Nayakrishi is based on the principles of ‘food sovereignty’ that is linked to the country’s economic and biological survival. Nayakrishi farmers participate in the market and are able to create demand for their diverse, seasonal and culturally appropriate produces.
Nayakrishi has shown in the COVID-19 pandemic that the non-dependence of external inputs of fertilizer, pesticides, irrigation and other mechanical and chemical inputs has saved them from indebtedness unlike the conventional farmers. They learn from natural, environmental and biological sciences, particularly agro-ecology and landscape management in order to unleash the power of nature.
Conventional farmers practice mono-cropping of vegetables, wheat, rice, fish etc. They now have to think about the next Aman crop, for which they have to buy seeds, fertilizers, pesticides on credit from the dealers. By contrast, Nayakrishi farmers never depend on single-crop; they have mixed cultivation of rice and other crops. They never keep their land fallow. There are always some crops to harvest. After winter crop harvesting, they planted Aus in the medium and high land in the drought-prone agro-ecological zones. In other areas, after Boro rice harvesting, they already started seed-beds for different local varieties of Aman rice based on land types and geographical conditions. Thus ensuring seed genetic diversity, reclaiming lost varieties and ensuring food and fodder for human as well as for the domesticated animals, poultry birds etc. They ensure seasonal variations and availability of food; and ensuring the food for cultural and social occasions. Women’s knowledge, experiences and leadership play a significant role in Nayakrishi farming.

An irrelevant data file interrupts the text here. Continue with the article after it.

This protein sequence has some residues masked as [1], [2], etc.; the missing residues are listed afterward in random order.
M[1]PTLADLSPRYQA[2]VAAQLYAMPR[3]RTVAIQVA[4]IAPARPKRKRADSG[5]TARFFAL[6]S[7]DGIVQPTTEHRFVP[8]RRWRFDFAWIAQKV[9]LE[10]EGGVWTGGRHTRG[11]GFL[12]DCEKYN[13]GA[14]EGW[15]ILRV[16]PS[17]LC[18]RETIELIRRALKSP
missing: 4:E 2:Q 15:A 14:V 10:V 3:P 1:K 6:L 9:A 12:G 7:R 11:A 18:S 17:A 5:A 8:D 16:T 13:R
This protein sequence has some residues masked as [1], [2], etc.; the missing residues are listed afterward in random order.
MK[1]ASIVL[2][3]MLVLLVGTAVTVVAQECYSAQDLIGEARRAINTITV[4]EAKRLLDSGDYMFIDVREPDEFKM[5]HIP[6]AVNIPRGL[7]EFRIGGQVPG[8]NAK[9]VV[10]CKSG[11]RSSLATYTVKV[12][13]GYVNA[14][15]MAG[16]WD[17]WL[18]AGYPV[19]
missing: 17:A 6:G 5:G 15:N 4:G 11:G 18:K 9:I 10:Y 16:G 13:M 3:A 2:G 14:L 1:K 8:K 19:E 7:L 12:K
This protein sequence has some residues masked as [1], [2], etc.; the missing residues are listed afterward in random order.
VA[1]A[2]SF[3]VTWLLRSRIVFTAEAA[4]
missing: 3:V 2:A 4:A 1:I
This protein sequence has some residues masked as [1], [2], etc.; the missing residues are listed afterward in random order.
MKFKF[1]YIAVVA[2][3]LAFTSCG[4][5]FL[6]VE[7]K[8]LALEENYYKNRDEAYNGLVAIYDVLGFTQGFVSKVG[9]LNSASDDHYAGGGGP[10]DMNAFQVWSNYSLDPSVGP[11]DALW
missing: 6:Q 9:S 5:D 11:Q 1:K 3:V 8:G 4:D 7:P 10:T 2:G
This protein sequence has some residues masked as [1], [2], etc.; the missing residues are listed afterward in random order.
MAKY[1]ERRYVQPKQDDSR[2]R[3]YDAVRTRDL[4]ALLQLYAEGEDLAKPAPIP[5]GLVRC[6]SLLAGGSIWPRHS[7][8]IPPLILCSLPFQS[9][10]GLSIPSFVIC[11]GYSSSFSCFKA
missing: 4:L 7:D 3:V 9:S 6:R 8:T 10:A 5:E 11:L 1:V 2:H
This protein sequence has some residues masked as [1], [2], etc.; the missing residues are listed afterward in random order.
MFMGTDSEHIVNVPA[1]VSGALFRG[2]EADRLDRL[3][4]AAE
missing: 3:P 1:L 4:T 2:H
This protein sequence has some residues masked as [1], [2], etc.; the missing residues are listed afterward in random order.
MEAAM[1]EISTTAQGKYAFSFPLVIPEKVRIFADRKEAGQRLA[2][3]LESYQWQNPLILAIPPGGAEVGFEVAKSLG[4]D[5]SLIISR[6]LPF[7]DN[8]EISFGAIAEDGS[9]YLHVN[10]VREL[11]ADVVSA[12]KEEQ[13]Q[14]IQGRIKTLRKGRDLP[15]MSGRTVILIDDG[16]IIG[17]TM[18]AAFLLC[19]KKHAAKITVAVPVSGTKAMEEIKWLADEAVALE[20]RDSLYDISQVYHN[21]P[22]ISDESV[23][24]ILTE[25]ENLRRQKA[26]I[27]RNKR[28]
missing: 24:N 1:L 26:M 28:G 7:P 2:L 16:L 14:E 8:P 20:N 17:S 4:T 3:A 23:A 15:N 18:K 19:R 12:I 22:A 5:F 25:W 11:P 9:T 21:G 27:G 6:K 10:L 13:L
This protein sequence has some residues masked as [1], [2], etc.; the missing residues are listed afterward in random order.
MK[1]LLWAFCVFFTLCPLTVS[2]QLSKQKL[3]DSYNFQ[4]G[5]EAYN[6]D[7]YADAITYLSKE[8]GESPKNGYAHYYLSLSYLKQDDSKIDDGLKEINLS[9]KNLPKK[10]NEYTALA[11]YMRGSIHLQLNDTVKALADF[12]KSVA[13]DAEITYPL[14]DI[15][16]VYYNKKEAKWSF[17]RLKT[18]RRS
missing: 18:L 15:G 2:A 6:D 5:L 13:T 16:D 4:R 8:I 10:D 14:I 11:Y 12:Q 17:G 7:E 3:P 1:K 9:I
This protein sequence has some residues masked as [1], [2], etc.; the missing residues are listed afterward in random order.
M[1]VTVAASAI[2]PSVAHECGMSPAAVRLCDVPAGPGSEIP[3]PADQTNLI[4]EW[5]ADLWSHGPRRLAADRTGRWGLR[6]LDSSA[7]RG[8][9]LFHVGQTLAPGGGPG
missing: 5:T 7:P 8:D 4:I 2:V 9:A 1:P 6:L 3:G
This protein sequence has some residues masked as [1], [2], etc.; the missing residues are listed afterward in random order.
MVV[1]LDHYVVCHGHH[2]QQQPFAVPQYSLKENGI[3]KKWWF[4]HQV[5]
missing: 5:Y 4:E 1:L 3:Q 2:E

For more information please contact:
Farhad Mazhar: email@example.com or Farida Akhter: firstname.lastname@example.org
Mohammad Tanzimuddin Khan (Editor) Mohammad Sajjadur Rahman (. (2019). Neoliberal Development In Bangladesh: People on the Margins. Dhaka: United Press Limited.
ACB. (2020, March 20). The Monoculture effect and COVID-19. Retrieved from ACB STATEMENT: https://www.acbio.org.za/en/monoculture-effect-and-covid-19